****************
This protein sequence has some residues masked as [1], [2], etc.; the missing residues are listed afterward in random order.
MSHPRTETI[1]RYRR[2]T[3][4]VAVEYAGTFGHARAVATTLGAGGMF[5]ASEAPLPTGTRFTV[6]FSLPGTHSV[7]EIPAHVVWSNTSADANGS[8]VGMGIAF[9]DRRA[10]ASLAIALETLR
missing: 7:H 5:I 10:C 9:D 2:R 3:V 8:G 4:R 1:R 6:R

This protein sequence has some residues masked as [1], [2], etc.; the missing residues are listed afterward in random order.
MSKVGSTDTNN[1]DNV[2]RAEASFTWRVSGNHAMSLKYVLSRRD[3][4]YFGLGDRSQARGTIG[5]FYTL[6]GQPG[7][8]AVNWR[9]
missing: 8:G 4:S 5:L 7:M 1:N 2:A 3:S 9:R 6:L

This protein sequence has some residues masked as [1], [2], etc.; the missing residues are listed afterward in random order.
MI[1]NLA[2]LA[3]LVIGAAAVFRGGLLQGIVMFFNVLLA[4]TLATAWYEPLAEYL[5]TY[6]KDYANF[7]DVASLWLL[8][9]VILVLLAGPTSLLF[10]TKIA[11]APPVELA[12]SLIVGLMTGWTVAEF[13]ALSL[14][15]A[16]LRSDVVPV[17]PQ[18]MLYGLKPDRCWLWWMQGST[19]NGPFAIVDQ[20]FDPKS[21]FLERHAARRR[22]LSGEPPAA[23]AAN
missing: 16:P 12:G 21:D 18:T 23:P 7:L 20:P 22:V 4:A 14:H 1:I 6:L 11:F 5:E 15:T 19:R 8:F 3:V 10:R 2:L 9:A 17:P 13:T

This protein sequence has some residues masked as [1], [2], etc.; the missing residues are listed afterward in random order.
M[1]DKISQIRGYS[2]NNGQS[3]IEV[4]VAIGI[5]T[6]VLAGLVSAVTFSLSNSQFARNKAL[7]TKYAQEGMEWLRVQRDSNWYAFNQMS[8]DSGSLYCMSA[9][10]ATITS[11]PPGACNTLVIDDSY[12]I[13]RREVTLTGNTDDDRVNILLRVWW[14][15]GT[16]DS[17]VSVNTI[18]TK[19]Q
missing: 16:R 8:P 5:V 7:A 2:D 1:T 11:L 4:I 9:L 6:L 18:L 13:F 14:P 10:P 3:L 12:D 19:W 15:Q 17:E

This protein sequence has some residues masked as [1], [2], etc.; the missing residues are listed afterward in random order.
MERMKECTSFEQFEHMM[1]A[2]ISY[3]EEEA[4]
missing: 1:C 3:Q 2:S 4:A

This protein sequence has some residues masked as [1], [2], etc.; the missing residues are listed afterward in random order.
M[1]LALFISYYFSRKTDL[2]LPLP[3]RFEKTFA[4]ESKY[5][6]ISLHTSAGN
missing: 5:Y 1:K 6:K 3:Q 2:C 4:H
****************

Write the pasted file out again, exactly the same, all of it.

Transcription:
This protein sequence has some residues masked as [1], [2], etc.; the missing residues are listed afterward in random order.
MSHPRTETI[1]RYRR[2]T[3][4]VAVEYAGTFGHARAVATTLGAGGMF[5]ASEAPLPTGTRFTV[6]FSLPGTHSV[7]EIPAHVVWSNTSADANGS[8]VGMGIAF[9]DRRA[10]ASLAIALETLR
missing: 7:H 5:I 10:C 9:D 2:R 3:V 8:G 4:R 1:R 6:R

This protein sequence has some residues masked as [1], [2], etc.; the missing residues are listed afterward in random order.
MSKVGSTDTNN[1]DNV[2]RAEASFTWRVSGNHAMSLKYVLSRRD[3][4]YFGLGDRSQARGTIG[5]FYTL[6]GQPG[7][8]AVNWR[9]
missing: 8:G 4:S 5:L 7:M 1:N 2:A 3:S 9:R 6:L

This protein sequence has some residues masked as [1], [2], etc.; the missing residues are listed afterward in random order.
MI[1]NLA[2]LA[3]LVIGAAAVFRGGLLQGIVMFFNVLLA[4]TLATAWYEPLAEYL[5]TY[6]KDYANF[7]DVASLWLL[8][9]VILVLLAGPTSLLF[10]TKIA[11]APPVELA[12]SLIVGLMTGWTVAEF[13]ALSL[14][15]A[16]LRSDVVPV[17]PQ[18]MLYGLKPDRCWLWWMQGST[19]NGPFAIVDQ[20]FDPKS[21]FLERHAARRR[22]LSGEPPAA[23]AAN
missing: 16:P 12:G 21:D 18:T 23:P 7:L 20:P 22:V 4:A 14:H 1:I 6:L 11:F 5:E 15:T 19:R 8:F 3:V 10:R 2:L 9:A 17:P 13:T

This protein sequence has some residues masked as [1], [2], etc.; the missing residues are listed afterward in random order.
M[1]DKISQIRGYS[2]NNGQS[3]IEV[4]VAIGI[5]T[6]VLAGLVSAVTFSLSNSQFARNKAL[7]TKYAQEGMEWLRVQRDSNWYAFNQMS[8]DSGSLYCMSA[9][10]ATITS[11]PPGACNTLVIDDSY[12]I[13]RREVTLTGNTDDDRVNILLRVWW[14][15]GT[16]DS[17]VSVNTI[18]TK[19]Q
missing: 16:R 8:P 5:V 7:A 2:D 1:T 11:L 4:I 9:L 6:L 18:L 13:F 14:P 10:P 3:L 12:D 19:W 15:Q 17:E

This protein sequence has some residues masked as [1], [2], etc.; the missing residues are listed afterward in random order.
MERMKECTSFEQFEHMM[1]A[2]ISY[3]EEEA[4]
missing: 1:C 3:Q 2:S 4:A

This protein sequence has some residues masked as [1], [2], etc.; the missing residues are listed afterward in random order.
M[1]LALFISYYFSRKTDL[2]LPLP[3]RFEKTFA[4]ESKY[5][6]ISLHTSAGN
missing: 5:Y 1:K 6:K 3:Q 2:C 4:H